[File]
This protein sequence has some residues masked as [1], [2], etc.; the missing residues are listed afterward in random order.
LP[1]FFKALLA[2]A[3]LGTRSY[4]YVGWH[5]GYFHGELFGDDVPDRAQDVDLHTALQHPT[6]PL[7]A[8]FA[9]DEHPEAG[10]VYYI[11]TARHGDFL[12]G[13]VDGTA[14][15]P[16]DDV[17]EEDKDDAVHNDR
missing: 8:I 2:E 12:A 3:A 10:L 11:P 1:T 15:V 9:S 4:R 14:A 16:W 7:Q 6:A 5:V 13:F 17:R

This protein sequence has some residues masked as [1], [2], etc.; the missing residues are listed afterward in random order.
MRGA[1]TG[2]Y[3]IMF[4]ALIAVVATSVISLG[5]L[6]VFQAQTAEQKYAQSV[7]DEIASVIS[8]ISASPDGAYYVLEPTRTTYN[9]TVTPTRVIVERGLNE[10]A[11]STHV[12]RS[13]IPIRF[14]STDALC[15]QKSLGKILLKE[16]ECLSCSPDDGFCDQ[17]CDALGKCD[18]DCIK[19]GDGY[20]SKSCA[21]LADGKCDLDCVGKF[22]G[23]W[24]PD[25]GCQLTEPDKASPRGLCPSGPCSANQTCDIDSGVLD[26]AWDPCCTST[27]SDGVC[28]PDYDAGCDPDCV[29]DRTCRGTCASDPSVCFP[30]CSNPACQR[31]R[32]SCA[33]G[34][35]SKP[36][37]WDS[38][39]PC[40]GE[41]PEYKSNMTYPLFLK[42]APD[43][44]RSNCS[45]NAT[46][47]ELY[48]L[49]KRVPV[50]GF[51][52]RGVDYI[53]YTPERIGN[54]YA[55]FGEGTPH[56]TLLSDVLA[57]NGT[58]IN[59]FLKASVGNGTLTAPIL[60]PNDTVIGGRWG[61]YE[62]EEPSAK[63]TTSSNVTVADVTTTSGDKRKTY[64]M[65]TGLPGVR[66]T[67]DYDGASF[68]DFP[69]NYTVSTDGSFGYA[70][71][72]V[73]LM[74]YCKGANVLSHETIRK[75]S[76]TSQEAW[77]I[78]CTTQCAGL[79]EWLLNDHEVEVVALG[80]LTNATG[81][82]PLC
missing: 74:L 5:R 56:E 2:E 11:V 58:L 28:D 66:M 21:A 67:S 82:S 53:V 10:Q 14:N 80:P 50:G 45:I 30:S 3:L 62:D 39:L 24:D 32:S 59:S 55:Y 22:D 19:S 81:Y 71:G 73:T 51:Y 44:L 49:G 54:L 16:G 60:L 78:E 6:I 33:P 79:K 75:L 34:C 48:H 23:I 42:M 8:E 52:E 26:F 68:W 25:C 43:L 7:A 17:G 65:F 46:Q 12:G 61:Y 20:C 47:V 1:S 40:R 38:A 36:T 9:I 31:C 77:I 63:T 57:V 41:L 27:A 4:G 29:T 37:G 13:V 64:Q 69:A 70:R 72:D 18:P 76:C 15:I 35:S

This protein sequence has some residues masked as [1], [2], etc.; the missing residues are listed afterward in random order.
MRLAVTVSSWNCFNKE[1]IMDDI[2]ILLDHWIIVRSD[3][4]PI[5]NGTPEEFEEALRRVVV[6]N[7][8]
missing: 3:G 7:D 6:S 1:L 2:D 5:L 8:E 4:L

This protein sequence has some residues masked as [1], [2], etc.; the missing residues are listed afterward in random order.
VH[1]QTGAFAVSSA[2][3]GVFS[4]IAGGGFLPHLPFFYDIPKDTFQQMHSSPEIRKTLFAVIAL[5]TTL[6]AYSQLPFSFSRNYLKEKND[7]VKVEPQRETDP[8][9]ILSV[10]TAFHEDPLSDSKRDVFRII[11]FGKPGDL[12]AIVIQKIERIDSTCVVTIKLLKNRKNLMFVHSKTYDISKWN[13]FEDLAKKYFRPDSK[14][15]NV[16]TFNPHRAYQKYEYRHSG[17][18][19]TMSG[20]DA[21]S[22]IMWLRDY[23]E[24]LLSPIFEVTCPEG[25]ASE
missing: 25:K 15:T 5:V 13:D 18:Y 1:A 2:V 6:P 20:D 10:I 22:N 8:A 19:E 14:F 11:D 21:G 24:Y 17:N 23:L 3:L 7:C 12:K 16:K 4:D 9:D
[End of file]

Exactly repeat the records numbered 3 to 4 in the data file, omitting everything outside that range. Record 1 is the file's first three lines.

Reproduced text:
This protein sequence has some residues masked as [1], [2], etc.; the missing residues are listed afterward in random order.
MRLAVTVSSWNCFNKE[1]IMDDI[2]ILLDHWIIVRSD[3][4]PI[5]NGTPEEFEEALRRVVV[6]N[7][8]
missing: 3:G 7:D 6:S 1:L 2:D 5:L 8:E 4:L

This protein sequence has some residues masked as [1], [2], etc.; the missing residues are listed afterward in random order.
VH[1]QTGAFAVSSA[2][3]GVFS[4]IAGGGFLPHLPFFYDIPKDTFQQMHSSPEIRKTLFAVIAL[5]TTL[6]AYSQLPFSFSRNYLKEKND[7]VKVEPQRETDP[8][9]ILSV[10]TAFHEDPLSDSKRDVFRII[11]FGKPGDL[12]AIVIQKIERIDSTCVVTIKLLKNRKNLMFVHSKTYDISKWN[13]FEDLAKKYFRPDSK[14][15]NV[16]TFNPHRAYQKYEYRHSG[17][18][19]TMSG[20]DA[21]S[22]IMWLRDY[23]E[24]LLSPIFEVTCPEG[25]ASE
missing: 25:K 15:T 5:V 13:D 18:Y 1:A 2:V 6:P 20:D 10:I 22:N 8:A 19:E 14:F 11:D 21:G 24:Y 17:N 23:L 3:L 7:C 12:K 16:K 4:D 9:D